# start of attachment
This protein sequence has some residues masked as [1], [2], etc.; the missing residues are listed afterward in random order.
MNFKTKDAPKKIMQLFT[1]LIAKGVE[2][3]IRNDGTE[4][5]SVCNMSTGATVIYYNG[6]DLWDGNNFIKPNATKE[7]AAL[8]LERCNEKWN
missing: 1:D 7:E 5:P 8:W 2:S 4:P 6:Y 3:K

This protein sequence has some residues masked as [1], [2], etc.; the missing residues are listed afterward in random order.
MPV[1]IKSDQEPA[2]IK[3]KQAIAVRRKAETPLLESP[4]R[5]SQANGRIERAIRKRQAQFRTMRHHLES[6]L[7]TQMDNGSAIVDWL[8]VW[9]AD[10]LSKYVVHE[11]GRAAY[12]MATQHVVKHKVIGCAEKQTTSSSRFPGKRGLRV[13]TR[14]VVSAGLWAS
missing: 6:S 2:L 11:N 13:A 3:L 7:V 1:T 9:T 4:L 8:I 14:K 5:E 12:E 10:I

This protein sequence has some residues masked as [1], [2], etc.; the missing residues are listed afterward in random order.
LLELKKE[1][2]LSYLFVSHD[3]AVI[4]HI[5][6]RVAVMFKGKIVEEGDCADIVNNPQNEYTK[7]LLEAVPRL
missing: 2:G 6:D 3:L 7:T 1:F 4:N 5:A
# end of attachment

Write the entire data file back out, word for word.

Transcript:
This protein sequence has some residues masked as [1], [2], etc.; the missing residues are listed afterward in random order.
MNFKTKDAPKKIMQLFT[1]LIAKGVE[2][3]IRNDGTE[4][5]SVCNMSTGATVIYYNG[6]DLWDGNNFIKPNATKE[7]AAL[8]LERCNEKWN
missing: 1:D 7:E 5:P 8:W 2:S 4:P 6:Y 3:K

This protein sequence has some residues masked as [1], [2], etc.; the missing residues are listed afterward in random order.
MPV[1]IKSDQEPA[2]IK[3]KQAIAVRRKAETPLLESP[4]R[5]SQANGRIERAIRKRQAQFRTMRHHLES[6]L[7]TQMDNGSAIVDWL[8]VW[9]AD[10]LSKYVVHE[11]GRAAY[12]MATQHVVKHKVIGCAEKQTTSSSRFPGKRGLRV[13]TR[14]VVSAGLWAS
missing: 6:S 2:L 11:N 13:A 3:L 7:V 1:T 9:T 4:L 8:I 14:K 5:E 12:E 10:I

This protein sequence has some residues masked as [1], [2], etc.; the missing residues are listed afterward in random order.
LLELKKE[1][2]LSYLFVSHD[3]AVI[4]HI[5][6]RVAVMFKGKIVEEGDCADIVNNPQNEYTK[7]LLEAVPRL
missing: 2:G 6:D 3:L 7:T 1:F 4:N 5:A